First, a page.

Shell moved to dismiss the suit in its entirety.

The defendant argued that the “Ski Free” promotion lacked the necessary specificity to constitute a binding contract and the state claims failed to meet the higher pleading standards of Federal Rule of Civil Procedure 9(b) because they sounded in fraud.

While the court agreed that the state law-based claims did not meet the necessary Federal Rule pleadings standards, U.S. District Court Judge Marco A. Hernandez found that the ads fell within an exception to the general rule that advertisements offering a reward do not constitute a binding contract, if the allegations contained in the amended complaint are true. Applying a totality-of-the-circumstances test, the court determined that the advertiser made an offer for a unilateral contract that was accepted by the plaintiff, who provided adequate consideration for the deal.

Shell “in clear and positive terms, promised to render performance in exchange for the purchase of ten gallons of fuel,” the court said. “Namely, if one purchases ten gallons of fuel at a Shell Station participating in the ‘Ski Free’ promotion, then the purchaser is rewarded with a voucher for a free lift ticket. Additionally, plaintiff, as the recipient of the advertisement, ‘reasonably might have concluded that by acting in accordance with the request a contract would be formed.’ The clear offer in the advertisement established a unilateral contract, and plaintiffs accepted the offer through performance by purchasing ten gallons of fuel at a Shell station participating in the ‘Ski Free’ promotion.”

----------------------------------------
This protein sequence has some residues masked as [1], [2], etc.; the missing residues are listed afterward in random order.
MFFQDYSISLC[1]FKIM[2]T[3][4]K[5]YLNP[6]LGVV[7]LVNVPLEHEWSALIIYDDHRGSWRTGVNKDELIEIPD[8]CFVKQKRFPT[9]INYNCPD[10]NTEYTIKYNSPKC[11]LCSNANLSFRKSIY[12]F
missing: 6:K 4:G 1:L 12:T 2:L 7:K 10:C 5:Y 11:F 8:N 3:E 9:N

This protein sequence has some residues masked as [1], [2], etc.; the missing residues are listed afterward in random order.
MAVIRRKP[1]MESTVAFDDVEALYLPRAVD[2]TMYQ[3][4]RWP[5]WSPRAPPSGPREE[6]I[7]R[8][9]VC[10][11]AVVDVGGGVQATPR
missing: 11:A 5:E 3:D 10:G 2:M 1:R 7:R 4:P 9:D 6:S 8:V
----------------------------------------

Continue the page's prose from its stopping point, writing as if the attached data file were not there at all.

The state law claims fared differently. Judge Hernandez determined that FRCP 9(b) applied because the claims for relief sounded in fraud and Kearney failed to meet the higher pleading standards. The plaintiff “failed to plead with particularity the who, when, and where of [the] state statutory claims,” the court said, by not indicating which of the franchised locations displayed the advertising at issue, where he purchased his gas, and a specific date on which he made his purchase.

The court dismissed the state law claims with leave to amend, but denied Shell’s motion to dismiss the nationwide breach of contract claim.

To read the opinion in Kearney v. Equilon Enterprises, LLC, click here.

Why it matters: The mixed decision for Shell serves as notice to advertisers that an ad can constitute an offer to enter into a unilateral contract under a totality-of-the-circumstances analysis. In the Shell case, the court found that a sign stating “Buy 10 gallons of fuel, get a voucher for a free lift ticket!” was sufficient to survive a motion to dismiss on the breach of contract claim.